References

National Institute for Health and Care Excellence. Urinary incontinence in women: management. Clinical guideline 171. 2013. https://www.nice.org.uk/guidance/cg171 (accessed 4 December 2019)

National Institute for Health and Care Excellence. Urinary incontinence in women. Quality standard QS77. 2015. https://www.nice.org.uk/guidance/qs77/resources/urinary-incontinence-in-women-pdf-2098853147077 (accessed 4 December 2019)

National Institute for Health and Care Excellence. Single-incision short sling mesh insertion for stress urinary incontinence in women. Interventional procedures guidance IPG566. 2016. https://www.nice.org.uk/guidance/ipg566 (accessed 4 December 2019)

National Institute for Health and Care Excellence. Urinary incontinence and pelvic organ prolapse in women: management. NICE guideline NG123. 2019. https://www.nice.org.uk/guidance/ng123 (accessed 4 December 2019)

NHS website. What are pelvic floor exercises?. 2019. https://www.nhs.uk/common-health-questions/womens-health/what-are-pelvic-floor-exercises/ (accessed 4 December 2019)

Urinary incontinence in women: treatment recommendations

12 December 2019
4 min read
Volume 28 · Issue 22

Abstract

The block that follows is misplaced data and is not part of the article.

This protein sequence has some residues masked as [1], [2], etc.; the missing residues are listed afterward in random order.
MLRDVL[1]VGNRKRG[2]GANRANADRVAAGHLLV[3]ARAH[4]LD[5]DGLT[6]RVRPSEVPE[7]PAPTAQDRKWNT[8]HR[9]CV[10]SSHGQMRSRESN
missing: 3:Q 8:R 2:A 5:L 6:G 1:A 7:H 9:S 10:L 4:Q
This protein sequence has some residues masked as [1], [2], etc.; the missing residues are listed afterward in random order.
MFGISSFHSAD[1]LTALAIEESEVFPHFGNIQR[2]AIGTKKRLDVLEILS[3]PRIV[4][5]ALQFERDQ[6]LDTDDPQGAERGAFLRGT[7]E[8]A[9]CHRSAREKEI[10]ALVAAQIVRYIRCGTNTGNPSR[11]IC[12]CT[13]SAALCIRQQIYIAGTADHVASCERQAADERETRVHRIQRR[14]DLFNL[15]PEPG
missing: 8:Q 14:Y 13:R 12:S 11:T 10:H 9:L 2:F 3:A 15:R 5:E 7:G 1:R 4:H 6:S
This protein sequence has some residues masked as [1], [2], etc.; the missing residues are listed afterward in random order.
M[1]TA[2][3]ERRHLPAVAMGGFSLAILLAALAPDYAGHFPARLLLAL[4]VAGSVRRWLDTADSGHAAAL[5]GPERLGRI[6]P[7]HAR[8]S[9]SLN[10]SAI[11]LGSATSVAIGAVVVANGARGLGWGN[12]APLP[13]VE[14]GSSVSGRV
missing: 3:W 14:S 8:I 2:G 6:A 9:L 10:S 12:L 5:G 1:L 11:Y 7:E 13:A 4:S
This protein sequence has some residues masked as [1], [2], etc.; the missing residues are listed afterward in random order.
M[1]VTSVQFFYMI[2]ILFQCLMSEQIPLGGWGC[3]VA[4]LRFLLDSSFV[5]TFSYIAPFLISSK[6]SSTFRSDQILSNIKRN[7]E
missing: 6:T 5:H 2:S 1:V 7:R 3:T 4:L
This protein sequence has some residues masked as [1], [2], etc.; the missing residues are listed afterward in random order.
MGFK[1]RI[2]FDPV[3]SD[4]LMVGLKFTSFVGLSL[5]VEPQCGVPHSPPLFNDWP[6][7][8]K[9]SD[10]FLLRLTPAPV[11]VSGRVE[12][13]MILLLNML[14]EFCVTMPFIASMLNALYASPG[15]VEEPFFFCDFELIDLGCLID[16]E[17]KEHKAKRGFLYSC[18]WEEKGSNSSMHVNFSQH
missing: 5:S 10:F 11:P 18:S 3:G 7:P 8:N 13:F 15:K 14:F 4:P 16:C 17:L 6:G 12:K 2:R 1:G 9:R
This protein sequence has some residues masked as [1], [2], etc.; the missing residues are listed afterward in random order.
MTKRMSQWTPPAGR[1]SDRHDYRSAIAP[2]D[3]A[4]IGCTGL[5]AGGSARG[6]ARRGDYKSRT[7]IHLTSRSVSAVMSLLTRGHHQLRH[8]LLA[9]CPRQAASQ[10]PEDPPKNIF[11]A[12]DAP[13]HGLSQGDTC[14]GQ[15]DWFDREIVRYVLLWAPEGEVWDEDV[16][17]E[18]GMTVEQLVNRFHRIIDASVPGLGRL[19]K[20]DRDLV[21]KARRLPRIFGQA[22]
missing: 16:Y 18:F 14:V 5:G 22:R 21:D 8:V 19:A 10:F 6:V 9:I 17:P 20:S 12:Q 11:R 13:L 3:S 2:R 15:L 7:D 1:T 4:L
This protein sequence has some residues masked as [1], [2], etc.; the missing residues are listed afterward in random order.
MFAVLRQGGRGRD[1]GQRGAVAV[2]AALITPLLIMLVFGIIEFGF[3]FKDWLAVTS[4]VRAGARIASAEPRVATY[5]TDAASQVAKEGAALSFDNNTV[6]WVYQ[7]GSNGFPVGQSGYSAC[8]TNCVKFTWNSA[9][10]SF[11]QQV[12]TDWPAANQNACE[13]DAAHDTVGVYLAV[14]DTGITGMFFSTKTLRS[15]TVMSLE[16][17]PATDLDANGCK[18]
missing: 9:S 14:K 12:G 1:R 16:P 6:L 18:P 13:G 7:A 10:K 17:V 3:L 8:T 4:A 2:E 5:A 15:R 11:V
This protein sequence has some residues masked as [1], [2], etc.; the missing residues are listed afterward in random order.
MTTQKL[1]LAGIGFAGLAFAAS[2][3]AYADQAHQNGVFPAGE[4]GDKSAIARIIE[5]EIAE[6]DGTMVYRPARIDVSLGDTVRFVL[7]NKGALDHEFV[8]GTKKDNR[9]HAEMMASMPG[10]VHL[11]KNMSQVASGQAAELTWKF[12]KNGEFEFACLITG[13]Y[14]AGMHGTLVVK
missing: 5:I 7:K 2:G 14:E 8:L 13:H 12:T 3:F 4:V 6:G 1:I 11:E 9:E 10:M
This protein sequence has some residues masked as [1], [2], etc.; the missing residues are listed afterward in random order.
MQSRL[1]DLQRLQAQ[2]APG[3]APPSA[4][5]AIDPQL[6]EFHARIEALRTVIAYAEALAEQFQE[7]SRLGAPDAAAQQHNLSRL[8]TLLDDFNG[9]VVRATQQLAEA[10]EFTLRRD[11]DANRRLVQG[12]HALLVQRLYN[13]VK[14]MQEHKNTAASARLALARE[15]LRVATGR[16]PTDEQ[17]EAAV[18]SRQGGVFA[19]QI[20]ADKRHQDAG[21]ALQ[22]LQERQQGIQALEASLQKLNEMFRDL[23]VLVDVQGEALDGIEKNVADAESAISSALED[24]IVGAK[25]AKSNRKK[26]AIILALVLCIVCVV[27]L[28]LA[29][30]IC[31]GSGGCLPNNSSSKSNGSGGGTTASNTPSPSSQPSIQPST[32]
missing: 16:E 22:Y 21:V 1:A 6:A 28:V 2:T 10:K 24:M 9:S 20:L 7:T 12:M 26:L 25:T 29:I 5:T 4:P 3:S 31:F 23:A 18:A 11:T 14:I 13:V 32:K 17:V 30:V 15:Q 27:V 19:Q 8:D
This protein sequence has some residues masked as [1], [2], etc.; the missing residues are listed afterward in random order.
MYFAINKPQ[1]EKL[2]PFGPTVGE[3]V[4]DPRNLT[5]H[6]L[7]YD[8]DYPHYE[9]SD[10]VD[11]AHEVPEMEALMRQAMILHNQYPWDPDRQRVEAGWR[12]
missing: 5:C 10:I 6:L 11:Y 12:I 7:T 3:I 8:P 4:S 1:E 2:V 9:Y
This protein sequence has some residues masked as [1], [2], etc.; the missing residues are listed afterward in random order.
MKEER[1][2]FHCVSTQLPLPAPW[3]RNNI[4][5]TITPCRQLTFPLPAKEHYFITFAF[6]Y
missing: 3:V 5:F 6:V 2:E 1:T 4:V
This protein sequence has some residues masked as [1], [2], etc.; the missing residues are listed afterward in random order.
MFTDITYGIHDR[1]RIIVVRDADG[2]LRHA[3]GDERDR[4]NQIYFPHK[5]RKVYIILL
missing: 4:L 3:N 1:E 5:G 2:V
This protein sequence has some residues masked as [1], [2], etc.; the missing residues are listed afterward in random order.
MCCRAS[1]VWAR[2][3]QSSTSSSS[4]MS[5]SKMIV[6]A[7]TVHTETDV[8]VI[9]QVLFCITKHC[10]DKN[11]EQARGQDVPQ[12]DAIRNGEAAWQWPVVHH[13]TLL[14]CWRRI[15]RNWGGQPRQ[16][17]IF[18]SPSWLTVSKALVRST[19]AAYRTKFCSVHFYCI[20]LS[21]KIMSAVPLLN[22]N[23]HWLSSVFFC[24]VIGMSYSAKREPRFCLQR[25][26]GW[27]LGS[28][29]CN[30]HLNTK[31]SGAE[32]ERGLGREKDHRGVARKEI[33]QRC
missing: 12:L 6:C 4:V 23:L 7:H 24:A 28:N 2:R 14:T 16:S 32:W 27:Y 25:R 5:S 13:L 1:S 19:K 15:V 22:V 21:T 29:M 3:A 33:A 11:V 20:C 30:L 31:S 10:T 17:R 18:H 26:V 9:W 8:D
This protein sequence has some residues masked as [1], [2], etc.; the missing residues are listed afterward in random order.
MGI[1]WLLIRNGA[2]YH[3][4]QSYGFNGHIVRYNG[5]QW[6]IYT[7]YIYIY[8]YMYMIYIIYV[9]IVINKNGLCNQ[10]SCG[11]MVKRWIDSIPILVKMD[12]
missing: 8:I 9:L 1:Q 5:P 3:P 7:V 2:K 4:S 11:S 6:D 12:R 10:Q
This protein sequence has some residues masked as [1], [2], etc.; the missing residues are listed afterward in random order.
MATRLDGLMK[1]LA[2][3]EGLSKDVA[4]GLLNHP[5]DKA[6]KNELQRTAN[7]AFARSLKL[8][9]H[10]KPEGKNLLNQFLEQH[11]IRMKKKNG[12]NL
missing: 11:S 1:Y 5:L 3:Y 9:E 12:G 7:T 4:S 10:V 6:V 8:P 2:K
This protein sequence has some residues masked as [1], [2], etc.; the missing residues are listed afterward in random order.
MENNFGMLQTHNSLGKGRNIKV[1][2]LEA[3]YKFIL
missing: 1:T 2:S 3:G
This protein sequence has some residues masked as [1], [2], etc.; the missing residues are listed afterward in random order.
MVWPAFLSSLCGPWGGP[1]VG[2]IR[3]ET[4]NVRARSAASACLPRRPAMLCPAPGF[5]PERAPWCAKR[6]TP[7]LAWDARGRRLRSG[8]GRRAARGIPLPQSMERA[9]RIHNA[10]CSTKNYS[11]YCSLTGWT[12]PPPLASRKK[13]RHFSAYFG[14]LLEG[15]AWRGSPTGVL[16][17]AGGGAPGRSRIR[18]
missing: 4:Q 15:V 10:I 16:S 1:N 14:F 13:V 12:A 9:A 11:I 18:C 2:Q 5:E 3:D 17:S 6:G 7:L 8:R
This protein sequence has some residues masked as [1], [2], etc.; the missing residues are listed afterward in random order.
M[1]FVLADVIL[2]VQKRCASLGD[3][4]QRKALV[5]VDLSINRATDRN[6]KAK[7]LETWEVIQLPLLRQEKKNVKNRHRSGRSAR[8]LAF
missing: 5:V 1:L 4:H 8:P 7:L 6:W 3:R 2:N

Ian Peate, Editor in Chief, British Journal of Nursing, discusses treatment options for women experiencing urge, stress or mixed urinary incontinence and why a pelvic health pathway is needed

The use of mesh in treating urinary incontinence and pelvic organ prolapse—conditions that are common after childbirth—has come under intense scrutiny with much public concern. Many women may have the mesh implanted without a problem; however, for others, it can lead to unacceptable complications that include the mesh cutting into organs or through tissues, intense pain and recurring infection.

Recommendations produced by the National Institute for Health and Care Excellence (NICE) (2019) suggest that the full range of non-surgical options should be offered to those women with urinary incontinence and pelvic floor prolapse prior to any surgical procedures being undertaken. The non-surgical options include lifestyle interventions, physical therapies, behavioural therapies and medications that are used for urinary incontinence. Non-surgical options for pelvic organ prolapse include lifestyle modification, the use of topical oestrogen, pelvic floor muscle training and pessary management.

The 2019 NICE recommendation take into account the previous 2016 and 2013 recommendations and guidance. These 2019 recommendations replace the 2013 clinical guideline (NICE, 2013) and the 2016 interventional procedures guidance (NICE 2016). They are based on the NICE (2015) Quality Standard, Urinary Incontinence in Women.

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